THE THEATRE. 'THE SORCERER.' The World. 1877 November 21 7(177): 10 [unsigned review]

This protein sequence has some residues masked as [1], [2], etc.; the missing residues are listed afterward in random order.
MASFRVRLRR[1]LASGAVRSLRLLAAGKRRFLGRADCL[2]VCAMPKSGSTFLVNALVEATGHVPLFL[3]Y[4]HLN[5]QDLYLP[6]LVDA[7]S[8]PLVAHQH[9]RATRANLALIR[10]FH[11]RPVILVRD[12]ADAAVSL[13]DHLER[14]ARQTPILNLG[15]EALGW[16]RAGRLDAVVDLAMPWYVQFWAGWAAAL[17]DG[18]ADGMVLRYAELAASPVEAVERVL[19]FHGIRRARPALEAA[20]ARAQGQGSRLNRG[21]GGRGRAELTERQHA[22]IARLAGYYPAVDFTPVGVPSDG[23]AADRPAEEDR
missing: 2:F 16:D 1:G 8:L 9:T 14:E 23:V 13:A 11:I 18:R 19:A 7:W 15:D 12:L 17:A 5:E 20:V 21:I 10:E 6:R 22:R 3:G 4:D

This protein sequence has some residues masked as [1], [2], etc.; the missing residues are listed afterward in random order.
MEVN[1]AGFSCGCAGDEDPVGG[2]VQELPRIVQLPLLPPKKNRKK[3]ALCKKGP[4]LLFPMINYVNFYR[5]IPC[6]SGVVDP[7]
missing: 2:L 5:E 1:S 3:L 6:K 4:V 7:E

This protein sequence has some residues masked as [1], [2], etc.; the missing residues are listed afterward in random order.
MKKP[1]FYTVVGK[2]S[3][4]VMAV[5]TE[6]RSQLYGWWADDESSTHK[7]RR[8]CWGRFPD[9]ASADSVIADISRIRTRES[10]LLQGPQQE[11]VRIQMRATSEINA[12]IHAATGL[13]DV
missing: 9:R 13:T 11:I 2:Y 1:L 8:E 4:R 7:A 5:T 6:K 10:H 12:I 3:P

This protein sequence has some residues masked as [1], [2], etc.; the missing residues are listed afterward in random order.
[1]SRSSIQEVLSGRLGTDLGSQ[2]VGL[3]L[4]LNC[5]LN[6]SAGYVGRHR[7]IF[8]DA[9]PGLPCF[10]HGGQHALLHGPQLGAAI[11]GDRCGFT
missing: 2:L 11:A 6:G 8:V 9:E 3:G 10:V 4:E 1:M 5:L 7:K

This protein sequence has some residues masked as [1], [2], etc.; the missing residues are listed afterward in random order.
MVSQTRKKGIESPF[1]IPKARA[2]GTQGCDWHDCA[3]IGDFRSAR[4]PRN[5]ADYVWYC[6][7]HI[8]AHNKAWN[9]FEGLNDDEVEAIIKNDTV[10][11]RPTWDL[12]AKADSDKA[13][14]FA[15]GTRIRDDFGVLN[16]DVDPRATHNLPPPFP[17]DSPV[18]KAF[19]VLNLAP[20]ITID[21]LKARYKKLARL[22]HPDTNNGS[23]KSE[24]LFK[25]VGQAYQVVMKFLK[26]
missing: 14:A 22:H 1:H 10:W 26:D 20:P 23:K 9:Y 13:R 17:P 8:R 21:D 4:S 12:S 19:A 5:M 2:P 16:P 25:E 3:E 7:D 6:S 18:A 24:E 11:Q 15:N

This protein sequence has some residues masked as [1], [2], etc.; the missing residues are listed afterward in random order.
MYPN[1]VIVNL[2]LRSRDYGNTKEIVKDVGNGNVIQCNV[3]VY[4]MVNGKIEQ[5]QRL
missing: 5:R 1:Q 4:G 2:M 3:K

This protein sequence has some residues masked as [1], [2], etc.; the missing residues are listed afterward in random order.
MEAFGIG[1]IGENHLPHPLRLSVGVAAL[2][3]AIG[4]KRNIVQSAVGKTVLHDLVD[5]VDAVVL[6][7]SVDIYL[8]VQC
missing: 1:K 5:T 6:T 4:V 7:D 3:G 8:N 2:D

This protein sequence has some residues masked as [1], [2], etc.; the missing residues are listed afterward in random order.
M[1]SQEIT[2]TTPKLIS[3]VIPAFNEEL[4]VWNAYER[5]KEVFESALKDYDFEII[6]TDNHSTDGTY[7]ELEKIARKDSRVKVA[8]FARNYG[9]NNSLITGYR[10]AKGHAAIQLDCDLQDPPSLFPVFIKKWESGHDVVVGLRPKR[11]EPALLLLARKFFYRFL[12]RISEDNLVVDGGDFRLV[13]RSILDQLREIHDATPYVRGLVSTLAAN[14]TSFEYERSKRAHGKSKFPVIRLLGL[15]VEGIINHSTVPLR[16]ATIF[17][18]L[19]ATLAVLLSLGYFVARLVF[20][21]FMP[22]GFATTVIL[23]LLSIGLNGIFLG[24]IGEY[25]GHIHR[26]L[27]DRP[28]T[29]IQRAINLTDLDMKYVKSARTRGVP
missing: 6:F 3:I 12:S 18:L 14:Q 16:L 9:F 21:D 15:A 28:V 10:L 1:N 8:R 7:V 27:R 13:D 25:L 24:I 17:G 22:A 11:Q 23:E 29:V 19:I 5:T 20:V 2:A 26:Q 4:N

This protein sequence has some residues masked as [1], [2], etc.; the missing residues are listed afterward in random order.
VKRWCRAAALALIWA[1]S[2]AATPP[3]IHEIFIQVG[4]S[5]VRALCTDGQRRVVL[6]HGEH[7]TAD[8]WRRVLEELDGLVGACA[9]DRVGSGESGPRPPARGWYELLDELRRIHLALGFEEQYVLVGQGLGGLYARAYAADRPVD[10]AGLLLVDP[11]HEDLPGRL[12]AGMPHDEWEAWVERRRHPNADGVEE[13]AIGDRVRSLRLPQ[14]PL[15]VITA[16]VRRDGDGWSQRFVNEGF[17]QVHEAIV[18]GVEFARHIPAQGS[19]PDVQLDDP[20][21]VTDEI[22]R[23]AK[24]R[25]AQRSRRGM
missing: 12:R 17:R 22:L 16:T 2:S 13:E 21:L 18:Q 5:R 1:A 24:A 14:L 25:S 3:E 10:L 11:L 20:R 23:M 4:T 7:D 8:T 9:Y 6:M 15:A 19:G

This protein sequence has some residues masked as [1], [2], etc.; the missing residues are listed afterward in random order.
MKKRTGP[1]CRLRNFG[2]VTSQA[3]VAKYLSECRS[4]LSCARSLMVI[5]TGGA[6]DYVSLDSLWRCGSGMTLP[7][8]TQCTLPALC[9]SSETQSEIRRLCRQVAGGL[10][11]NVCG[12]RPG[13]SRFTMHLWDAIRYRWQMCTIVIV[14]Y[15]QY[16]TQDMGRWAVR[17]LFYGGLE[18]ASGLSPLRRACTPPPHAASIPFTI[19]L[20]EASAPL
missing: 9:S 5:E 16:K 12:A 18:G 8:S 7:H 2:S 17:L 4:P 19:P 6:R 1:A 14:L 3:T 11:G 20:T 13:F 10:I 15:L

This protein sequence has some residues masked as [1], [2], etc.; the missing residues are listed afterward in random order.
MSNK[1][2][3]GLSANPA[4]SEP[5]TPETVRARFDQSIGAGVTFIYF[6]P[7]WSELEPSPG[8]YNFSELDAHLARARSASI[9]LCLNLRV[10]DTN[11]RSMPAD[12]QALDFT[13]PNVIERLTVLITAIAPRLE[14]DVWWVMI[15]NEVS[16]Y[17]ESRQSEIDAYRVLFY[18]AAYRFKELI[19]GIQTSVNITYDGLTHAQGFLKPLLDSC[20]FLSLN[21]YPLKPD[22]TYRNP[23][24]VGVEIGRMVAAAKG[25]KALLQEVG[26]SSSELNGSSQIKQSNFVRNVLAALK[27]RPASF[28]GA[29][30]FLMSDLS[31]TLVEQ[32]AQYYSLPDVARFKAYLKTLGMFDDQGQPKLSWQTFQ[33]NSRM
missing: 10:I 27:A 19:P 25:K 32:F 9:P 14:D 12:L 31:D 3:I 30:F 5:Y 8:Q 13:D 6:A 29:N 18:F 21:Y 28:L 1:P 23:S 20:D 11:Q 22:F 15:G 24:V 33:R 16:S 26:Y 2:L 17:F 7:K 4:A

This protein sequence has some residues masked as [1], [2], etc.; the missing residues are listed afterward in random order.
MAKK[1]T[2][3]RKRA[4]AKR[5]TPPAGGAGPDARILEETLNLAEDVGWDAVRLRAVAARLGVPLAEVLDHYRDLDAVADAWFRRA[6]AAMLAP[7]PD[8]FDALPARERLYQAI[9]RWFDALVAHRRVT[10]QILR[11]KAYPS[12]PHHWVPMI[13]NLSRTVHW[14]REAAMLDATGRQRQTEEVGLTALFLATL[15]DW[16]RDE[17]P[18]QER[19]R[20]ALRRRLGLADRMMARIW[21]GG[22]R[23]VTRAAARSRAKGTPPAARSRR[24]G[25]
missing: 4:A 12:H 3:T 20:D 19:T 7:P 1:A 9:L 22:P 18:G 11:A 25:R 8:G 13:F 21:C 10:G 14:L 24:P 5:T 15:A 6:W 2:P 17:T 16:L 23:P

A 'COMEDY Opera Company (Limited),' having Mr. D'Oyly Carte for its manager, has opened the Opera Comique Theatre, in the Strand, with a view to the establishment there of English comic opera. The season has commenced auspiciously enough, with a new work entitled The Sorcerer, the book being provided by Mr. W. S. Gilbert, and the music by Mr. Arthur Sullivan. It must be understood , however, that The Sorcerer is not a comic opera of the school of the Parisian opéra comique, which permits, if it does not absolutely insist upon, the introduction of much matter of a romantic and sentimental complexion, and is oftentimes not more comical than serious. The Sorcerer is in truth a burlesque, the story claiming applause on the score of its absurdity and extravagance, and differing little in kind from other of its author's productions. There is some intention to caricature modern life, the scene is laid in an English village, and the characters wear the costumes of to-day. But as in the old-world farce of The Devil to Pay, and in many fables of later date, magical intervention occurs, and the incidents forthwith terminate their connection with reality and become wholly fantastic. A young guardsman of philanthropic disposition, with a lively faith in matrimony as a panacea, obtains the assistance of a dealer in necromancy, and administers love-potions to all the tenants and peasantry upon his father's estate. The magic draught, like the juice of 'the little western flower on sleeping eyelids laid,' makes 'or man or woman madly dote upon the next live creature that it sees;' there is consequently much whimsical pairing off among the characters. When the drollery thus arising has been more than sufficiently exhibited the spell is dissolved, the dramatis personæ resume their ordinary state and habits, and the story ends very much where it began. The eccentricity displayed in such works as The Sorcerer is of a mechanical sort, and apparently Mr. Gilbert is more skilled in tying than in untying dramatic knots; his plays invariably weaken towards their close, and leave the audience not unamused, but certainly unsatisfied. Extravagance is always exhausting, and farcical ideas should not be laboriously harped upon; moreover Mr. Gilbert's fun lacks variety of form, and suffers from an overflavouring of sarcasm. He has a keen sense of the ridiculous, but his mood is too persistently splenetic, and the laughter he excites pertains perhaps rather to contempt than to genuine mirth. His liveliness is without exhilarating qualities, and his writings generally may be likened to those sparkling wines which are very effervescent, but surely deleterious in their results. The Sorcerer, however, contains many really ludicrous passages, and in opera, as the late Examiner of Plays pointed out when, prohibiting La Dame aux Camélias, he licensed La Traviata, 'the story is subsidiary to the music and singing.' Mr. Gilbert's share in the work often won deserved applause from the audience.